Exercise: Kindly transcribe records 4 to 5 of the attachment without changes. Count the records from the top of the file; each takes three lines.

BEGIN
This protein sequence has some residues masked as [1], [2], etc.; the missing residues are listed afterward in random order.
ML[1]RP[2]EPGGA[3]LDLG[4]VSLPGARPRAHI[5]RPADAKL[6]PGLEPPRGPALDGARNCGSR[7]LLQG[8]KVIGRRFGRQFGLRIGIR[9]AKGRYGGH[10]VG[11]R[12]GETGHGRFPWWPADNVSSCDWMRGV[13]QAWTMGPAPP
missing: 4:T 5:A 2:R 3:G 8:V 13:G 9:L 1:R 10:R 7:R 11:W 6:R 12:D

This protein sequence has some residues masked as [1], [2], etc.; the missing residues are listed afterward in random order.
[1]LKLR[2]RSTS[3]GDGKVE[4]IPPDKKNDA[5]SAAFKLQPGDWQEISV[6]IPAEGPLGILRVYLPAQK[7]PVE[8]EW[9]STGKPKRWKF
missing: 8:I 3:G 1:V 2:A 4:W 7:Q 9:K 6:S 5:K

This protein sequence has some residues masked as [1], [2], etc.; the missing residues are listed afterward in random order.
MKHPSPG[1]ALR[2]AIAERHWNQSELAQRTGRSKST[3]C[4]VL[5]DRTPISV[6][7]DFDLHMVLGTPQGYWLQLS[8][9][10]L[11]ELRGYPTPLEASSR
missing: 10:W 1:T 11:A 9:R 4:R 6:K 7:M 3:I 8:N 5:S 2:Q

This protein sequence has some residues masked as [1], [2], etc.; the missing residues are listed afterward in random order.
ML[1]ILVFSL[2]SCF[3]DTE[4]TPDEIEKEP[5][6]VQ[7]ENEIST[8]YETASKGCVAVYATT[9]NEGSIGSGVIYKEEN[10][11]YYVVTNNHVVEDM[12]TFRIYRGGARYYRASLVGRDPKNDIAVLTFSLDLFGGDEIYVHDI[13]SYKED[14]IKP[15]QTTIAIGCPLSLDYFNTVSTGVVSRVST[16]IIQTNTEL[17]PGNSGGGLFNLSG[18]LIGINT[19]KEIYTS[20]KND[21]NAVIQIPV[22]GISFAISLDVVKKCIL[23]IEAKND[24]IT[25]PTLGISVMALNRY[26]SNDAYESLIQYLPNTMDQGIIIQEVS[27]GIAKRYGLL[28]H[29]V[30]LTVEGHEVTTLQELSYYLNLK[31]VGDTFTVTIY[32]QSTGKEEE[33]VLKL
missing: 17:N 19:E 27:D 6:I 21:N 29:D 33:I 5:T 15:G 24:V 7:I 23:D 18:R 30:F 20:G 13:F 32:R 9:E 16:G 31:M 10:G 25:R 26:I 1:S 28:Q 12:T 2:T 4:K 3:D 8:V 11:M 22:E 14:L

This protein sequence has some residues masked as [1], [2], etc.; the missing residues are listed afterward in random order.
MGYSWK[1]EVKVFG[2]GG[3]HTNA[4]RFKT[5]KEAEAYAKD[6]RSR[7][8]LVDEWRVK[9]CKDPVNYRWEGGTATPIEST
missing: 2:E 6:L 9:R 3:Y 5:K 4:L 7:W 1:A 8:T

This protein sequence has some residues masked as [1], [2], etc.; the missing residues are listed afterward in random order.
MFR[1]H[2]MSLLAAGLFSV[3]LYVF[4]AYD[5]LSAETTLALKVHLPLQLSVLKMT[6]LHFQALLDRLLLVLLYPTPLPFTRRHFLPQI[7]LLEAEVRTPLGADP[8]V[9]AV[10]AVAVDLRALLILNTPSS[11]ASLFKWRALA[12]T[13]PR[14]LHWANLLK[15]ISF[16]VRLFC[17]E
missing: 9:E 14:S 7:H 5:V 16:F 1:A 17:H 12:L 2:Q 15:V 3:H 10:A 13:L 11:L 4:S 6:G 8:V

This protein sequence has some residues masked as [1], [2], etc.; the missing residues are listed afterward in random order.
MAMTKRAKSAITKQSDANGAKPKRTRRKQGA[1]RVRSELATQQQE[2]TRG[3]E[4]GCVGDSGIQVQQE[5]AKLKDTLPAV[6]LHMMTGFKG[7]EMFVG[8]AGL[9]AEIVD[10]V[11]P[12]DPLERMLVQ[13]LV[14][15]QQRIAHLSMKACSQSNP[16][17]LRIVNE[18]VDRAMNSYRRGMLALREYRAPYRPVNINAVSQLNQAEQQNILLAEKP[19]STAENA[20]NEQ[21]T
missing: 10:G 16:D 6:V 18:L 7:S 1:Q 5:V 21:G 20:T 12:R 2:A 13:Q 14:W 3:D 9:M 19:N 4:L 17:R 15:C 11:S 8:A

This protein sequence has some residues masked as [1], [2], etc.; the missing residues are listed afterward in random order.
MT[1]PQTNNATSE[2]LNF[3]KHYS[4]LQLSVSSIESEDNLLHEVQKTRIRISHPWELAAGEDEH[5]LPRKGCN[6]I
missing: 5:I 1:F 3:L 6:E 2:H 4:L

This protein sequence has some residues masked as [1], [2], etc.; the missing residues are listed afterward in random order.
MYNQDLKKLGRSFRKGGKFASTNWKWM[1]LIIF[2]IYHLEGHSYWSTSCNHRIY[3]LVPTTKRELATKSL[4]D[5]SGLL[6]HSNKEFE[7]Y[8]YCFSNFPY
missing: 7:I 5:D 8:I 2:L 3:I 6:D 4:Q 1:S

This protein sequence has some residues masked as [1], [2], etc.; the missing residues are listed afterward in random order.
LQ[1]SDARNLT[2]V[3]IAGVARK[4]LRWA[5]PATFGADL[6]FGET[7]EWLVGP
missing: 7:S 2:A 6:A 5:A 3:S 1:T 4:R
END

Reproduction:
This protein sequence has some residues masked as [1], [2], etc.; the missing residues are listed afterward in random order.
ML[1]ILVFSL[2]SCF[3]DTE[4]TPDEIEKEP[5][6]VQ[7]ENEIST[8]YETASKGCVAVYATT[9]NEGSIGSGVIYKEEN[10][11]YYVVTNNHVVEDM[12]TFRIYRGGARYYRASLVGRDPKNDIAVLTFSLDLFGGDEIYVHDI[13]SYKED[14]IKP[15]QTTIAIGCPLSLDYFNTVSTGVVSRVST[16]IIQTNTEL[17]PGNSGGGLFNLSG[18]LIGINT[19]KEIYTS[20]KND[21]NAVIQIPV[22]GISFAISLDVVKKCIL[23]IEAKND[24]IT[25]PTLGISVMALNRY[26]SNDAYESLIQYLPNTMDQGIIIQEVS[27]GIAKRYGLL[28]H[29]V[30]LTVEGHEVTTLQELSYYLNLK[31]VGDTFTVTIY[32]QSTGKEEE[33]VLKL
missing: 17:N 19:E 27:D 6:I 21:N 29:D 33:I 5:T 15:G 24:V 7:I 23:D 18:R 30:F 20:G 13:F 32:R 9:E 16:G 31:M 10:G 25:R 26:I 1:S 28:Q 12:T 2:T 4:K 3:D 8:V 11:M 22:E 14:L

This protein sequence has some residues masked as [1], [2], etc.; the missing residues are listed afterward in random order.
MGYSWK[1]EVKVFG[2]GG[3]HTNA[4]RFKT[5]KEAEAYAKD[6]RSR[7][8]LVDEWRVK[9]CKDPVNYRWEGGTATPIEST
missing: 2:E 6:L 9:R 3:Y 5:K 4:L 7:W 1:A 8:T